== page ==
Why Choose to have Reflexology at Home


For a while I offered my clients the choice to see me at treatment rooms in Covent Garden or Waterloo but I found the majority of my clients opt for reflexology at home. I now am an exclusively mobile only business.

Here are 10 reasons why:

  1. You dont have to leave the house
  2. You dont have to dress up or do the whole make up thing if you’re at home
  3. You dont have to deal with some sort of commute
  4. You dont have to worry about parking
  5. You dont need to set aside extra time to travel to and from your appointment
  6. You dont have to worry about being on time or late, because you’re already there
  7. You can feel comfortable in your own space
  8. You dont have to arrange childcare
  9. You can continue to relax after the session
  10. You can fall asleep straight after the session

If reflexology at home sounds like it’s for you, please get in touch
or click here to book an appointment

Little Steps Reflexology offers reflexology in the comfort of your home in Central and South East London

10 Reasons to have reflexology during Pregnancy


Here are my top 10 reasons why you should consider having reflexology while pregnant

  1. Reflexology is a non-invasive complementary therapy

Reflexology is great for pregnant women as it focuses on the feet.  So, all you need to do is take off your shoes and socks – no need to undress.  You can sit or lie down for the duration of the treatment with supporting cushions to keep you comfy and its typically pain-free.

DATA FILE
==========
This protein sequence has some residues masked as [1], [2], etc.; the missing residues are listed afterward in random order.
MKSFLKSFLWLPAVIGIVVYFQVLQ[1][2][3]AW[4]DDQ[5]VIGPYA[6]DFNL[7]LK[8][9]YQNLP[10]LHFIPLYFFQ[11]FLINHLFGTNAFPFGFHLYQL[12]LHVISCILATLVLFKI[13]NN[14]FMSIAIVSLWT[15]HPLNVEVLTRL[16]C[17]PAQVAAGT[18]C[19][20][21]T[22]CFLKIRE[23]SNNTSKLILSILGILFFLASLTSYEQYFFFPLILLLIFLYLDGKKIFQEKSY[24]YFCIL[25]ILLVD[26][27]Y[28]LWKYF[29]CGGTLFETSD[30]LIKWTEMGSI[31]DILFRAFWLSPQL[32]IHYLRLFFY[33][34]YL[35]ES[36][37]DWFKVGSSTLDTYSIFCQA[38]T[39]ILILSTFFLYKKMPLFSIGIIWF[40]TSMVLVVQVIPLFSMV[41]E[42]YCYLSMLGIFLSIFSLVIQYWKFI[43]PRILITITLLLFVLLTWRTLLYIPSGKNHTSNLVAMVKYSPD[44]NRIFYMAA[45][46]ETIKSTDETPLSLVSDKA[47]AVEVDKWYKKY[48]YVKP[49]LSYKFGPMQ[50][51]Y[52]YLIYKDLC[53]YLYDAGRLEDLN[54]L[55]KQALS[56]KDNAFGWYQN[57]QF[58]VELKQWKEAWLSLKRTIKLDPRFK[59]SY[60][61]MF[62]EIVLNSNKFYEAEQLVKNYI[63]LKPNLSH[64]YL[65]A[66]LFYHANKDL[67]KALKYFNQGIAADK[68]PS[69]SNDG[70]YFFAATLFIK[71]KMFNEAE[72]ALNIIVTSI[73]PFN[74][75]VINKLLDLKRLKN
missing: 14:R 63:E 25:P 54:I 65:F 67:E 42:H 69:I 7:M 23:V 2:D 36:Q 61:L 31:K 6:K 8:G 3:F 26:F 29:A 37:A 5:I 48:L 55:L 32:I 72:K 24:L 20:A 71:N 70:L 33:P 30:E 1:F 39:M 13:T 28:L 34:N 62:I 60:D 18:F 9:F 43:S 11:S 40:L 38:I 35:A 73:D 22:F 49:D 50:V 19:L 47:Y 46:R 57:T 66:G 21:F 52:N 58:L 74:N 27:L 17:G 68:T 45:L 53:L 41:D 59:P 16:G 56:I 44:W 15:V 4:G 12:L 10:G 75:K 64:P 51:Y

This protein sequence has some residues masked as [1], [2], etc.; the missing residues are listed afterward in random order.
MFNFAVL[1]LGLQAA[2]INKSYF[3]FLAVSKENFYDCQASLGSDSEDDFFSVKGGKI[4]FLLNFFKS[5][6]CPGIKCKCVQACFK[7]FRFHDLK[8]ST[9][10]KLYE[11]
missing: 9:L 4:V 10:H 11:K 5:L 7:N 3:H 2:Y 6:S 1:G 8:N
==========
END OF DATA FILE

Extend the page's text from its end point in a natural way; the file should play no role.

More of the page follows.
1. Reflexology supports your well-being 

Reflexology is deeply relaxing and helps to optimise your physical and mental well-being.  Pregnancy is no exception – this is a time when you go through insane & dramatic physiological & emotional changes and so promoting wellbeing is all important.

  1. Reflexology is good self-care

During pregnancy not only do you have to nurture and grow another human being but, as that baby’s home for 40-ish weeks, you need to ensure that you are looking after yourself too! Regular reflexology during pregnancy will give you some “me time” to relax and care for you.

  1. Reflexology helps to reduce stress

Pregnancy can come with a fair amount of stress.  You may have concerns about work, body changes, the baby’s health or well-being, the birth itself, the future, your ability to parent, finances and so on.  All these things can take a toll.  There has been a significant amount of research that consistently concludes that stress during pregnancy (and prolonged high levels of cortisol) can negatively affect the baby – from preterm births and low birth weights to even longer term impact on babies’ behavioural and cognitive development (Coussins-Read, 2013).  So finding ways to manage that stress is critical and reflexology can help as it can reduce physiological stress in the body.